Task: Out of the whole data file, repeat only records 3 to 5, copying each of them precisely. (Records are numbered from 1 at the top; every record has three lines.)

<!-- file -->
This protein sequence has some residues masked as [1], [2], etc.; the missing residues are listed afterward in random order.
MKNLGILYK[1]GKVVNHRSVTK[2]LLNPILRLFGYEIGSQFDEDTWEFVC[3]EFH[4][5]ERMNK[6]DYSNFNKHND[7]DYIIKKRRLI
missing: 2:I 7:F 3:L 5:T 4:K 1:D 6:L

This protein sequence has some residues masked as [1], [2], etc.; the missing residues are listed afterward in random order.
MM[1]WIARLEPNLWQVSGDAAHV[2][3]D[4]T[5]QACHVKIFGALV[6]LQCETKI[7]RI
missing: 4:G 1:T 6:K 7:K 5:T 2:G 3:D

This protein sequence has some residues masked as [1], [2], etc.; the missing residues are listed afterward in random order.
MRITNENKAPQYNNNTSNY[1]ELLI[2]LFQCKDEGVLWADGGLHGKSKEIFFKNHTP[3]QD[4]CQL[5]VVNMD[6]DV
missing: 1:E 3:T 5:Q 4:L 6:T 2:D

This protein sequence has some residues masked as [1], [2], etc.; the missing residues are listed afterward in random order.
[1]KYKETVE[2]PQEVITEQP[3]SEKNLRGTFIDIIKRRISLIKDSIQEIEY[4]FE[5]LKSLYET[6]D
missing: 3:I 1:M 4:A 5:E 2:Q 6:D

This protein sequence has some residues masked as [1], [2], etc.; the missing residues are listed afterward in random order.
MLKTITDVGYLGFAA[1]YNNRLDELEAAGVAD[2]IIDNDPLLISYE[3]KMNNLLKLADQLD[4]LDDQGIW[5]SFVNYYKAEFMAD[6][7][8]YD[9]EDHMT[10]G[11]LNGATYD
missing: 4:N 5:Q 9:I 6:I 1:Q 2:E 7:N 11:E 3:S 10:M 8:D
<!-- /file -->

This protein sequence has some residues masked as [1], [2], etc.; the missing residues are listed afterward in random order.
MRITNENKAPQYNNNTSNY[1]ELLI[2]LFQCKDEGVLWADGGLHGKSKEIFFKNHTP[3]QD[4]CQL[5]VVNMD[6]DV
missing: 1:E 3:T 5:Q 4:L 6:T 2:D

This protein sequence has some residues masked as [1], [2], etc.; the missing residues are listed afterward in random order.
[1]KYKETVE[2]PQEVITEQP[3]SEKNLRGTFIDIIKRRISLIKDSIQEIEY[4]FE[5]LKSLYET[6]D
missing: 3:I 1:M 4:A 5:E 2:Q 6:D

This protein sequence has some residues masked as [1], [2], etc.; the missing residues are listed afterward in random order.
MLKTITDVGYLGFAA[1]YNNRLDELEAAGVAD[2]IIDNDPLLISYE[3]KMNNLLKLADQLD[4]LDDQGIW[5]SFVNYYKAEFMAD[6][7][8]YD[9]EDHMT[10]G[11]LNGATYD
missing: 4:N 5:Q 9:I 6:I 1:Q 2:E 7:N 11:E 3:S 10:M 8:D